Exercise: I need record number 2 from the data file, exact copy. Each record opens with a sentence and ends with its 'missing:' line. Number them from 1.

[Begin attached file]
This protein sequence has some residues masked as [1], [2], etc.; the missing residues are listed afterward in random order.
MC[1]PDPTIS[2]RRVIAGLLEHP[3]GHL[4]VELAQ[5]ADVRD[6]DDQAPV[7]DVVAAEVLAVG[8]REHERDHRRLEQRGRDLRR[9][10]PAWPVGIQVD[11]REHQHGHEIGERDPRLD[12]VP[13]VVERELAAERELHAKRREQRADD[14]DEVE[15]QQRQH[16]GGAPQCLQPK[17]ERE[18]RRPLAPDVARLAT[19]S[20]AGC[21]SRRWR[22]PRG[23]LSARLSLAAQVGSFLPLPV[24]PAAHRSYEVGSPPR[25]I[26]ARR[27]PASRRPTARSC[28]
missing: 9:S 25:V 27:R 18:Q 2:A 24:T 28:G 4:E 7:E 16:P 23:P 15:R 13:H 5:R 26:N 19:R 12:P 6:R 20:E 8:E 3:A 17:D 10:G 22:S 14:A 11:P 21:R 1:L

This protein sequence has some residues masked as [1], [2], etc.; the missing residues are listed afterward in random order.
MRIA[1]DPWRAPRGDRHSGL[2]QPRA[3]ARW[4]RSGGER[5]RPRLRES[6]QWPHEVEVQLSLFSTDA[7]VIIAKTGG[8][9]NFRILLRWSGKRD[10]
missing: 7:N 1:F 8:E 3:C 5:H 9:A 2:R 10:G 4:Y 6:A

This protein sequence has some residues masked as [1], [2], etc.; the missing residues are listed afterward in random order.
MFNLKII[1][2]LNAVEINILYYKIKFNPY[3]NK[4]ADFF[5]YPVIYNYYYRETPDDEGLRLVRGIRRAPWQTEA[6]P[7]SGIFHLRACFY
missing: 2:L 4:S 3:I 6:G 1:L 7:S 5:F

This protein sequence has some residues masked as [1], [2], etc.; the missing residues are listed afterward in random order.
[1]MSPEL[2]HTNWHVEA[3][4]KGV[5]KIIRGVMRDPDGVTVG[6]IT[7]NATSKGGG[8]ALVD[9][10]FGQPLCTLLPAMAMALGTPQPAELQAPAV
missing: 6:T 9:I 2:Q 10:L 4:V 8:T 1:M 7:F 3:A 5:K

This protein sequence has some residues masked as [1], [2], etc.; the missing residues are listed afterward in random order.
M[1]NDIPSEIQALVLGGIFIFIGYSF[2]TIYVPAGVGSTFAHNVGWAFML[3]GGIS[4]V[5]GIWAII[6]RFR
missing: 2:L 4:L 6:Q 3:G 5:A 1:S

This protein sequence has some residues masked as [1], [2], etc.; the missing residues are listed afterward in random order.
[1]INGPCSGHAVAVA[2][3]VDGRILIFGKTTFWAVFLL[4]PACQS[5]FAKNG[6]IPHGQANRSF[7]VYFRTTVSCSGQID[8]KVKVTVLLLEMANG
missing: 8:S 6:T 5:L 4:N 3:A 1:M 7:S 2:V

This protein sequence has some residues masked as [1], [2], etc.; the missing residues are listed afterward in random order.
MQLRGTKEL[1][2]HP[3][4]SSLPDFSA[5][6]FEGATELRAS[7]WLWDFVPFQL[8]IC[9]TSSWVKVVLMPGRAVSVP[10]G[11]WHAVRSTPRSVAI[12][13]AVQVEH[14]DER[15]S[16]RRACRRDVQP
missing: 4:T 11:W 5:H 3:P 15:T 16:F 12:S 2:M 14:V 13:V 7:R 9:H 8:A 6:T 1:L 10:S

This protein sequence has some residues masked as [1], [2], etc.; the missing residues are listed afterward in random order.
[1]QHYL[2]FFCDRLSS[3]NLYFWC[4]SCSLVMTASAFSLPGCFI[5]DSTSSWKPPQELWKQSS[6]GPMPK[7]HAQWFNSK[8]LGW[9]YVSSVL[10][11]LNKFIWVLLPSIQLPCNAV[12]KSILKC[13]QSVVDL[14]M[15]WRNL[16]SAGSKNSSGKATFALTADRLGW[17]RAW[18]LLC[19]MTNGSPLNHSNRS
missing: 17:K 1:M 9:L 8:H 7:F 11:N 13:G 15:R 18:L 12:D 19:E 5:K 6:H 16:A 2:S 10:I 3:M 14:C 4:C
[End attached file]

This protein sequence has some residues masked as [1], [2], etc.; the missing residues are listed afterward in random order.
MRIA[1]DPWRAPRGDRHSGL[2]QPRA[3]ARW[4]RSGGER[5]RPRLRES[6]QWPHEVEVQLSLFSTDA[7]VIIAKTGG[8][9]NFRILLRWSGKRD[10]
missing: 7:N 1:F 8:E 3:C 5:H 9:A 2:R 10:G 4:Y 6:A